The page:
Military children need consistent educations
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Our nation’s military families make incredible sacrifices to selflessly serve our country. Often, one of those sacrifices is the education of their children.

Unfortunately, it is the one issue that has proven the most challenging to address. Lack of consistent education standards should not be the cost to bear for so many of our military families. 

Did you know that the average military-connected child will move between six and nine times from the start of kindergarten to the end of high school? The military makes educating the one million sons and daughters of our soldiers, sailors, airmen and marines difficult by moving their parents so often. 

As both a general and a parent, I know this places significant stress on military children. Unfortunately, the average posting at a military base lasts between 18 months and two years. Thus, this disruption has been unavoidable.

State education systems have not made things any easier. Since each state has different education standards, they add additional stress to a military family's life when they move.

Take, for example, a young, military-connected student that takes a particular state’s reading test and is found to be a below-average reader. She is placed in a class that provides her extra support to catch up.

Several months later, that same student transfers to another state, takes that state’s reading test and is found to be an above-average reader. In this new state, she is placed in a class with accelerated readers.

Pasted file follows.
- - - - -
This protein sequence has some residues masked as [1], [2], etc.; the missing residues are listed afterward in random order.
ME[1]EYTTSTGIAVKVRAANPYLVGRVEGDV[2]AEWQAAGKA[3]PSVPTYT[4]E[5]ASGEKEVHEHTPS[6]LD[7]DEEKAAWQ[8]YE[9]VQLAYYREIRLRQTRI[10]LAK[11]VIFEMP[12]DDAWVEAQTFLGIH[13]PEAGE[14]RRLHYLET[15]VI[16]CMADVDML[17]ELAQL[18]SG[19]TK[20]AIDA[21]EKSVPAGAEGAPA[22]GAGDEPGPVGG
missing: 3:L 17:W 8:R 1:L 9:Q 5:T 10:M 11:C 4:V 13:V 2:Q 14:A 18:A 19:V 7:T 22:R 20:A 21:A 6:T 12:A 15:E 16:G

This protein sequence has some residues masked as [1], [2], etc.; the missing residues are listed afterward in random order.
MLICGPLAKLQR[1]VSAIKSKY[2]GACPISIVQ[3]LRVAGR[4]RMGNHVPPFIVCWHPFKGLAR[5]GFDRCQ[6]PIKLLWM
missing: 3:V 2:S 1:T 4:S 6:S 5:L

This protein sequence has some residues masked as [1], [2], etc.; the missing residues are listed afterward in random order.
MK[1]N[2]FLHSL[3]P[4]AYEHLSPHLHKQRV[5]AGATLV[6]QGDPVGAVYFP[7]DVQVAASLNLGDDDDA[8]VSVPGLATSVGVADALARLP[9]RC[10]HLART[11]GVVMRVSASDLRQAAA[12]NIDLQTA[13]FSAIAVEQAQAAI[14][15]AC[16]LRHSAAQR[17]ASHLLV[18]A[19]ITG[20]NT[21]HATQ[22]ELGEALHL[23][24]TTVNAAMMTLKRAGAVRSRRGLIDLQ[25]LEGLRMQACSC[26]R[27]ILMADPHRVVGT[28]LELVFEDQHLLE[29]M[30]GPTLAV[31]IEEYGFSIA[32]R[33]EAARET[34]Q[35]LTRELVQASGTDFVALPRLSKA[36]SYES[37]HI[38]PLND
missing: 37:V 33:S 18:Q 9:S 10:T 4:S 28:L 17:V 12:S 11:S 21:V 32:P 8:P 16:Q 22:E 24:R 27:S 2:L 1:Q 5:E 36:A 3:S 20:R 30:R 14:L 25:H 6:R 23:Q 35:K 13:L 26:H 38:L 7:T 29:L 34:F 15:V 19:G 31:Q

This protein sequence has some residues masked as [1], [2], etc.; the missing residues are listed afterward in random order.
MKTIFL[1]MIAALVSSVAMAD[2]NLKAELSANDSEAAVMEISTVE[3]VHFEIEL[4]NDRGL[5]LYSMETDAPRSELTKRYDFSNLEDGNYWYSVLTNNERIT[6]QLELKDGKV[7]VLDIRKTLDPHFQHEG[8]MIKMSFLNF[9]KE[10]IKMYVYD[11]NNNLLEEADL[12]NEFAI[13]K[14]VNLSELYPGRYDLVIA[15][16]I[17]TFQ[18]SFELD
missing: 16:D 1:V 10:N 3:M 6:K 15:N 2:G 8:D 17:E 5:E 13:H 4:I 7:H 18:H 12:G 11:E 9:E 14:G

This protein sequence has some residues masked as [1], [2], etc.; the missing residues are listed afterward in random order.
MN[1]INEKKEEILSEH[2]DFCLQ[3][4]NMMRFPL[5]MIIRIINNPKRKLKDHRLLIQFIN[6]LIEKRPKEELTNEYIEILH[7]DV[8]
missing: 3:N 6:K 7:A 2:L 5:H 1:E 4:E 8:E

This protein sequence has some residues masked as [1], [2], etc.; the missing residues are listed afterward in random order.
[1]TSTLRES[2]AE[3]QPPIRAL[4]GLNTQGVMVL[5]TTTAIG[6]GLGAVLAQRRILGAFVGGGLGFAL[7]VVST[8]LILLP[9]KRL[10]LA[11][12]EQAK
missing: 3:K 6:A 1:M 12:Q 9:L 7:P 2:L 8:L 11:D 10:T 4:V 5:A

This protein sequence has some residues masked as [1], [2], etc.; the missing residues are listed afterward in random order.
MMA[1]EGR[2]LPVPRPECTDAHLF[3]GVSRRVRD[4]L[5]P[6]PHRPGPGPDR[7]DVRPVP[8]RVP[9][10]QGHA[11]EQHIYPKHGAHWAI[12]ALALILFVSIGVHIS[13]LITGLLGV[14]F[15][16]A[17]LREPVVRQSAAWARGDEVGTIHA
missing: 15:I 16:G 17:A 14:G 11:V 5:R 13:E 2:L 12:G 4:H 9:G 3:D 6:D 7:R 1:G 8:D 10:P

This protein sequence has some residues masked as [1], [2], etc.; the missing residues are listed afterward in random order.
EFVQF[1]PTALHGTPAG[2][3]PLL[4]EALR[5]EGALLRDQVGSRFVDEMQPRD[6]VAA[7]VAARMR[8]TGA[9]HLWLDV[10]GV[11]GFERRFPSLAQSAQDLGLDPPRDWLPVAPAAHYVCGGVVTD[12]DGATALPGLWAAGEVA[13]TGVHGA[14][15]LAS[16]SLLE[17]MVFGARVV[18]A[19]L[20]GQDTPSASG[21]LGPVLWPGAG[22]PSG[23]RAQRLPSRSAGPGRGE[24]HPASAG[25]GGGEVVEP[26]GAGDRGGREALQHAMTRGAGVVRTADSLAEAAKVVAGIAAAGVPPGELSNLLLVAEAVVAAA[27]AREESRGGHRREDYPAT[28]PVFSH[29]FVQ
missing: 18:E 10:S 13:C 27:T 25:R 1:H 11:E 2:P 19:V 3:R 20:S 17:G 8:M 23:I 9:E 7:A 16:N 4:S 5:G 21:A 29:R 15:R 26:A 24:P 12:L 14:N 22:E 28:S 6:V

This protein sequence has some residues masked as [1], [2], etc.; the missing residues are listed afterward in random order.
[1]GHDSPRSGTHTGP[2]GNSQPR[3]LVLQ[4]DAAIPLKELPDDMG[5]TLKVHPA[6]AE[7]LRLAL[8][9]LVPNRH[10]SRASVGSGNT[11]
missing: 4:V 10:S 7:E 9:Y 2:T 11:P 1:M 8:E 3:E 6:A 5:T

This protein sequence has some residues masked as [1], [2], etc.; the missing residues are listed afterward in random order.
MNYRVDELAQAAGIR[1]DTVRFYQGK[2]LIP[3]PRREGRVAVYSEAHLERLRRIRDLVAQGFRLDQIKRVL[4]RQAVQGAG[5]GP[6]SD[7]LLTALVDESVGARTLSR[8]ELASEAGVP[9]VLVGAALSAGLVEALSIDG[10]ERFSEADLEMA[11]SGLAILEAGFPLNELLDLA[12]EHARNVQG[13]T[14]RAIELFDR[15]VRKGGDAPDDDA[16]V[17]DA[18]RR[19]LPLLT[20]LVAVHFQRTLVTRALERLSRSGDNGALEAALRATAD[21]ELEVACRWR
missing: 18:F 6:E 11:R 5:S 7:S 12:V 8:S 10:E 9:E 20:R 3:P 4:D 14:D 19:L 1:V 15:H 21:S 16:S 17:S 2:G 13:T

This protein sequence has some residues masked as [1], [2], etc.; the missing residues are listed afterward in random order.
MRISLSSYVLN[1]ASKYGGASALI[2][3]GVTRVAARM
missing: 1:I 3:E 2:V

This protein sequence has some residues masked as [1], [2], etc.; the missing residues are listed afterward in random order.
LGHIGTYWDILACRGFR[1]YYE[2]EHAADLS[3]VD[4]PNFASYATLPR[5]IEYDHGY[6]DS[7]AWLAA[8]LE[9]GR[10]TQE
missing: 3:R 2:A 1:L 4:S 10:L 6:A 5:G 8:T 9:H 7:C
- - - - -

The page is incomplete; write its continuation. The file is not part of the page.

Two tests within a matter of months will dramatically impact the way this child receives instruction. Her reading level hasn’t changed, just the state’s interpretation of her skills. 

Examples like this highlight the need for high, consistent education standards. Fortunately, more than 40 states are implementing such standards and making it possible for students to move, state to state, without having to re-learn old material or feel lost because their peers are three steps ahead. 

Since their launch, these standards have done two things. First, they have raised classroom expectations — we are now expecting our children to achieve more, ensuring that they will be ready for college or a career when they graduate from high school. 

Second, they have made standards more consistent from state to state, allowing military-connected students to take comfort in the fact that they are learning the same things as their peers when they enter a new school.

As a result, students are doing better, as measured by state test results, in math and reading. Third-grade students have seen their math scores increase by more than three percentage points over the past two years. This has occurred in all but a handful of states and includes military students.

The effort to make the life of military-connected students easier is still in its early stages, but the first results are promising. It is imperative for policymakers in these 40-plus states to continue to stay the course on their high, consistent standards. 

It is the least they can do for military families.

 

Gen. James “Spider” Marks is the former Commanding General of the U.S. Army Intelligence Center.


 

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